Plenty of feedback to yesterday’s article about the reception you get when calling a company. One reader pointed out the hatefulness of robot messages (“press 1 for…”), which are finding their way down to ever-smaller organisations. Others emailed me to point out that a poor direct customer image can also be given out in other ways. For example, how many companies do you physically visit nowadays where there’s not a welcoming soul to be seen, just a telephone which says: “Visitors, ring here for attention”? Or worse still, I’ve even been to companies where you walk in to be confronted with such a telephone “reception”, while ten feet behind the unmanned counter is a whole office full of people who don’t even look up at you.
Then there’s the response to emails, which may already have grown to be the most important point of contact with customers. I’m not alone in hating contact forms on websites instead of email addresses, because I’ve no idea if sending the form genuinely has sent an email or not. At the very least, hitting “send” on such a contact form must be met with an on-screen statement that says the message has been sent, and a follow-up email to that effect, with full contact details. However, even so, I’m never certain that a real human has received the email. I much prefer a proper email address, although it’s equally disconcerting when I’m told to email “contact@…” and I get an automated thank-you back within 1 second. Hmm.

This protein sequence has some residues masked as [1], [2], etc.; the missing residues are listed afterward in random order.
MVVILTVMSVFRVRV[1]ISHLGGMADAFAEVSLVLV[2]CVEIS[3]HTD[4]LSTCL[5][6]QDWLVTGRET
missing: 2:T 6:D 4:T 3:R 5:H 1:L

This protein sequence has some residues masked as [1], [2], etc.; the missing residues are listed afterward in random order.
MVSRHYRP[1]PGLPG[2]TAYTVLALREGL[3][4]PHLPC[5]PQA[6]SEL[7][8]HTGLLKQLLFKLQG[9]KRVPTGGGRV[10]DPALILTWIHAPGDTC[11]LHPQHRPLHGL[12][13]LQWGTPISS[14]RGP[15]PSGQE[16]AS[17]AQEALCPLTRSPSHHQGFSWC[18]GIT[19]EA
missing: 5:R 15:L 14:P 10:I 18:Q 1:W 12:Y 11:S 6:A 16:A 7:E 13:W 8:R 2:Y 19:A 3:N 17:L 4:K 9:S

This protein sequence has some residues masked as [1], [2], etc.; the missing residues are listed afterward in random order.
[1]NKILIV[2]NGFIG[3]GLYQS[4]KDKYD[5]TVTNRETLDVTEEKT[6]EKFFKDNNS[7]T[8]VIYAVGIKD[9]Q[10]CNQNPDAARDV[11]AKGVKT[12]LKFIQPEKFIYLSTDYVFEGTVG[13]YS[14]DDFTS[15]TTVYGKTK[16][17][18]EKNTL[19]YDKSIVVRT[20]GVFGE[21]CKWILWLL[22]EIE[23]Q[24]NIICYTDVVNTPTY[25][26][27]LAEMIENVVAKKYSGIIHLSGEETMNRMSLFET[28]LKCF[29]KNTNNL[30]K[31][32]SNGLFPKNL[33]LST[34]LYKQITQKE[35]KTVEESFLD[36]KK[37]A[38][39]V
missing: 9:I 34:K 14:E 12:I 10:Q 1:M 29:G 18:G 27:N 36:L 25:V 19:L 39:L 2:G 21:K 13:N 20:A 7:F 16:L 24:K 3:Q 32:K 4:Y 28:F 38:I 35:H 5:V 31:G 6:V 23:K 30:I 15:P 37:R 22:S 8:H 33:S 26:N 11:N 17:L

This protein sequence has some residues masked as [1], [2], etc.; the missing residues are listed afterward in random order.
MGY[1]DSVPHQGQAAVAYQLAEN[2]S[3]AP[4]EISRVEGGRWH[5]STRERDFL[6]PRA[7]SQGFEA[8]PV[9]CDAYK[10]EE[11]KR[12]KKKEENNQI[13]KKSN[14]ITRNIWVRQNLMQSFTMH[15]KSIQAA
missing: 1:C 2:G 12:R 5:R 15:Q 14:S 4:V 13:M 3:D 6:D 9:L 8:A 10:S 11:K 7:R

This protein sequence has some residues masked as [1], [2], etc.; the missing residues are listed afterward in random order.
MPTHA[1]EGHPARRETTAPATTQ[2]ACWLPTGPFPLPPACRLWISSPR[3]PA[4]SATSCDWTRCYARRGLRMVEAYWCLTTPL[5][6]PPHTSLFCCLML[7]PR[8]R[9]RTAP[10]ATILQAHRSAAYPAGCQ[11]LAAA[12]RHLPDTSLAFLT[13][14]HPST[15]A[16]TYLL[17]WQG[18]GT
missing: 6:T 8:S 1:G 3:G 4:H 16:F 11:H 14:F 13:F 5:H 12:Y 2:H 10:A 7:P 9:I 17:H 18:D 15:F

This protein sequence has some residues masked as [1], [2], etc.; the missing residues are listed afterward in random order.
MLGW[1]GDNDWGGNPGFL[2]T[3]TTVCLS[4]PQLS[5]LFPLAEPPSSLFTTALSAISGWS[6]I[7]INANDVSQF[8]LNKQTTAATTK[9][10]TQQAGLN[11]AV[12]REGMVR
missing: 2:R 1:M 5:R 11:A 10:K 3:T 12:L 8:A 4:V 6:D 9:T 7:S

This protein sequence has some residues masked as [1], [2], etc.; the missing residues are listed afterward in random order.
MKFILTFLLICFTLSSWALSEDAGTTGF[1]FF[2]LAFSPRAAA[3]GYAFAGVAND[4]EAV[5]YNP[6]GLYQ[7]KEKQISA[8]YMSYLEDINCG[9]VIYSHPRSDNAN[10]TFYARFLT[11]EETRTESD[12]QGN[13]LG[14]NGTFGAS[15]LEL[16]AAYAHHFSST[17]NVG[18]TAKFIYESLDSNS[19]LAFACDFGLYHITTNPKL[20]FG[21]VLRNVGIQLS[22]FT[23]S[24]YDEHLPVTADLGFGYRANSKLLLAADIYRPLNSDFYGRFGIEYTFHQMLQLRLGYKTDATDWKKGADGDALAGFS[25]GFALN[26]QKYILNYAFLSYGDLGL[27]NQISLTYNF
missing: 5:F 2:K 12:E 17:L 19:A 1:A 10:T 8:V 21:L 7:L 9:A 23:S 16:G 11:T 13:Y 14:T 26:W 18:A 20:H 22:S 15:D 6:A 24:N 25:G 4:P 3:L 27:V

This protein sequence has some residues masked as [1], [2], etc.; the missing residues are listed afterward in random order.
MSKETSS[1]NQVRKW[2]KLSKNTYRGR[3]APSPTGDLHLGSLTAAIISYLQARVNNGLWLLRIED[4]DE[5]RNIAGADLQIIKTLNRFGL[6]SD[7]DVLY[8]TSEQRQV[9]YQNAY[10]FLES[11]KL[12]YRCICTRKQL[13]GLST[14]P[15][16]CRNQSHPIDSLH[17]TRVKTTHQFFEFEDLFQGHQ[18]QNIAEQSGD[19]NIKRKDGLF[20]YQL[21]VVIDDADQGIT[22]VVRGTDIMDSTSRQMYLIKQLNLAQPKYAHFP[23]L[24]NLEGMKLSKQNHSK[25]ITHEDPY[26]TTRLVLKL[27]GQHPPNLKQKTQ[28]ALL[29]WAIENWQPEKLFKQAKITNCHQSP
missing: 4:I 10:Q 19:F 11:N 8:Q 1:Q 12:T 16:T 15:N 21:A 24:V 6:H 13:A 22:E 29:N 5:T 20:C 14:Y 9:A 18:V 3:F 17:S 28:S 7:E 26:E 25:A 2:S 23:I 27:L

Email overload is a genuine problem. However, just as it’s an acknowledged fact in user interface design that the user will happily wait ten or twenty times as long for a system response if their input is met with a progress bar or egg timer, the same principle applies to email response. After a few hours with no acknowledgement, you start to wonder if your email has been received, and maybe consider other means of communication, or looking elsewhere. However, if you’ve had a personal reply within an hour just saying that someone’s on the case, you’ll be comfortable with waiting much longer, perhaps even days, for a reply.